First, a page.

I agree that his posting style often leaves something to be desired, but that particular post wasn't so bad. Personally I think he would benefit from taking a bit of time to make clearer posts as it would help others understand his position a little better - Dave???

Unfortunately I doubt most people give much thought to enviro consideration when buying any sort of consumer product. In terms of mtb's I would feel confident in saying the enviro affects are not a consideration for probably 95% or higher of riders when buying a new bike or gear. It sucks, but until making the more enviro friendly option becomes easier or the less enviro friendly option becomes harder (more expensive) the avg person is not going to run their lives based on enviro concerns. A good example is the ratio of light truck and SUV sales to small car sales. People are more concerned about their own little bubble than how their actions affect the planet and everyone else on it.


 Last edited by: syncro on Nov. 1, 2019, 4:42 p.m., edited 2 times in total.
Nov. 1, 2019, 10:33 p.m.
Posts: 313
Joined: May 11, 2018

Posted by: syncro

Posted by: Henry-Chinaski

I don't understand what you're going on about? During one of his childlike rants, Norona alluded to the recycling of his batteries. Rightly, someone asked him where he recycled these batteries. His response (though hard to read) suggests that he doesn't recycle the batteries and that everyone who rides a bike for leisure is a hypocrite. What am I missing?

I'm not a pedal-assist hater, but I think it's important to point out that the footprint is bigger with these bikes. All personal mountain bike consumption is not equal. One of my favorite riding partners is on a 2006 Slayer and can't be bothered with the marketing. He consumes far less than I do. We should all acknowledge that there is a continuum of consumption and recognize where we exist on its scale. Far more important than generating funding for trail crews.

Maybe I overstated the dogpile analogy, but so is saying that his post was a childlike rant. His response was that he's kept most of those ebikes short term and then sold them on to other people so the batteries didn't need to get recycled as they were still in use. He also stated that the batteries are good for many thousands of km's. The hypocrite suggestion came from the idea that a pedal mtb is way more green than an e-mtb. Sure the pedal mtb seems greener, but it's not by a huge margin. For example if the ebike is being ridden to the trail head instead of being driven then there's a chance the ebike may actually be more green. I'm not sure where you're from, but in BC there are mandatory recycling programs for most things these days including batteries, so the chance of an ebike battery here in BC not getting recycled is probably pretty low.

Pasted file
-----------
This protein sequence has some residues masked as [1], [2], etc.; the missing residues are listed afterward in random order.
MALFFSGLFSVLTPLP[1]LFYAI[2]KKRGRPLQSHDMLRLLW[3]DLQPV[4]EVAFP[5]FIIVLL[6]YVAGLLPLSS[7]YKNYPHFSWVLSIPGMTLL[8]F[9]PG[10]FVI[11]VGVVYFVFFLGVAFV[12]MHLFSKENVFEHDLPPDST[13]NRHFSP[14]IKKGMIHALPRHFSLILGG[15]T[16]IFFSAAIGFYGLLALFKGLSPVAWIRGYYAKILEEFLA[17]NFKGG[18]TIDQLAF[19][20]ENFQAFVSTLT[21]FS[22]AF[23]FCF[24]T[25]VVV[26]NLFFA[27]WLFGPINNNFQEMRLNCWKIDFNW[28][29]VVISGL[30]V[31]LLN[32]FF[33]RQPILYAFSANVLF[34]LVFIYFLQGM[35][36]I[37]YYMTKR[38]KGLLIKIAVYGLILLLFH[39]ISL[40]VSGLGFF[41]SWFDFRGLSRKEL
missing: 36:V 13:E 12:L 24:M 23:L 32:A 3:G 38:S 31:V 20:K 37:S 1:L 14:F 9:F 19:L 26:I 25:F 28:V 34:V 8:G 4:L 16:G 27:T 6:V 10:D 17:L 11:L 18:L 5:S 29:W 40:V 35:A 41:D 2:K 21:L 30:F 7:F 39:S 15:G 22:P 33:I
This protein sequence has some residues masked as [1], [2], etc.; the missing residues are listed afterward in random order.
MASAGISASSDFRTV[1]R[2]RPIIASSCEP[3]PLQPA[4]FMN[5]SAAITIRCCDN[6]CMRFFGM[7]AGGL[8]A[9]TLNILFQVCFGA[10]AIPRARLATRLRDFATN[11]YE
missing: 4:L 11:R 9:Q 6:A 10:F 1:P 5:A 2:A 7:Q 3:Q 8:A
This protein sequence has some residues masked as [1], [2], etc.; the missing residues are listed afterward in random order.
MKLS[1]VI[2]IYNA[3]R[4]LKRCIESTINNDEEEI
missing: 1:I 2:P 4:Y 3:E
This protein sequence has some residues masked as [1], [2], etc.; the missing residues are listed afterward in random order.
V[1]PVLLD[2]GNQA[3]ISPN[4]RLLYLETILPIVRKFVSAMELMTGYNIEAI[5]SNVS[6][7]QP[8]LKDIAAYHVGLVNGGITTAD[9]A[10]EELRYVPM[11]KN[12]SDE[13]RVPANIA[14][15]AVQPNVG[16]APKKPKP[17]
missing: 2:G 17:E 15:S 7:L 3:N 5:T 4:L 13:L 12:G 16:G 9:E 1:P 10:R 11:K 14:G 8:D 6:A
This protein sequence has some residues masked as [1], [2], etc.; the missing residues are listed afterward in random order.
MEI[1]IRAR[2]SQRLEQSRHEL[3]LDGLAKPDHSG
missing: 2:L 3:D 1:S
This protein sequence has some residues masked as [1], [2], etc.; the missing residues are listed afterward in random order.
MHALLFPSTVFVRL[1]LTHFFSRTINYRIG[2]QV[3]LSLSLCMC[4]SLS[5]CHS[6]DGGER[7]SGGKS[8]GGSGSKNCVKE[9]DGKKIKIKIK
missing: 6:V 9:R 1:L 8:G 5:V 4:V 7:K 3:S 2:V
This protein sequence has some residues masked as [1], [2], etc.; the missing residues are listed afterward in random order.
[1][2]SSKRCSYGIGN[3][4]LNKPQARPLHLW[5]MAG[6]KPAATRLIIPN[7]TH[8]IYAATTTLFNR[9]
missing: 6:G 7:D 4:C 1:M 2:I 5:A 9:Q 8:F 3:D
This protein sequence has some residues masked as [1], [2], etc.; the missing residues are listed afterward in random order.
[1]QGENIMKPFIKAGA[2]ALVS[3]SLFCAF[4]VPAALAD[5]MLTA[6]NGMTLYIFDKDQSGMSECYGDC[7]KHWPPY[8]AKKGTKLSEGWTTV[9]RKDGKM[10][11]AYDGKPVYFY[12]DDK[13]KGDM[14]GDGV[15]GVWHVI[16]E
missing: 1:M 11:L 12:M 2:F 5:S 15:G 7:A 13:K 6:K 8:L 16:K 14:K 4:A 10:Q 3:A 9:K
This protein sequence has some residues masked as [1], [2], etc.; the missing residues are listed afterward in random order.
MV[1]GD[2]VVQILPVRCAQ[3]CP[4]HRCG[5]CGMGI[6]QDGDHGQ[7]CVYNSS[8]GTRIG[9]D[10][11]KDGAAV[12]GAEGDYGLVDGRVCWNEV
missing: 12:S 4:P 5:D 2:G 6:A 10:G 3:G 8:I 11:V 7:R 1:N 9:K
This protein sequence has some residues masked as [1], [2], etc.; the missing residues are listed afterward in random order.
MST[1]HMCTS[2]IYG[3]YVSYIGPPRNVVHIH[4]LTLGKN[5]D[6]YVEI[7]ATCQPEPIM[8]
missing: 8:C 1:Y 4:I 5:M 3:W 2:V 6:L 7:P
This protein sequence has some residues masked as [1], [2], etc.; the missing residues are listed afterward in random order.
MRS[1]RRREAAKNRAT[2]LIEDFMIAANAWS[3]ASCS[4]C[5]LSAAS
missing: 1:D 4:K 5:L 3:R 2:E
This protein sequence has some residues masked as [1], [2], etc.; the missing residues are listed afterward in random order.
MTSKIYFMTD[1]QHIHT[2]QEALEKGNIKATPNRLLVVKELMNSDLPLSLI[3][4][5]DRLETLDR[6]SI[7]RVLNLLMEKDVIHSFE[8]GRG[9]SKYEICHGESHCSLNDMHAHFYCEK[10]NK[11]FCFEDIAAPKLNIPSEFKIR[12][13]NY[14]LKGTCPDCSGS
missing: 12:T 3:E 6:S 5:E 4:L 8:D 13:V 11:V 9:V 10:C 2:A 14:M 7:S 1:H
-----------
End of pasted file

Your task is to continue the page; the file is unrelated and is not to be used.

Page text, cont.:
I agree that the footprint with ebikes is potentially bigger, but it's not guaranteed. Like you say there is a continuum of consumption and waste. Maybe that is more important than generating funding for trail crews but it's a bit off topic from my previous post that got this green bit started of trying to tie trail funding to mtb'ing purchases considering that they are essentially a luxury item - especially if one is buying new.

Syncro, I agree with most of what you post here but I cannot get on board with luxury taxes for mtb. The government spends tons of money on things for the health of our population. Swimming pools, tennis courts, beaches etc. Volunteer built and maintained trails on vacant land is far from a luxury activity. Sure, I have some nice bikes but that doesn't mean I'm rich. Many mountain bikers arrive with bikes on their trailer hitch that are worth more than the car carrying them.

Mountain biking is a decent tourist draw for BC. It has literally transformed towns like squamish and Cumberland. In Cumberland, there are more people in the Forrest than in the community centre any night of the week. In my opinion the government should be spending more on mountain biking. Creating access to quality trails is good for the health of our population and the economy.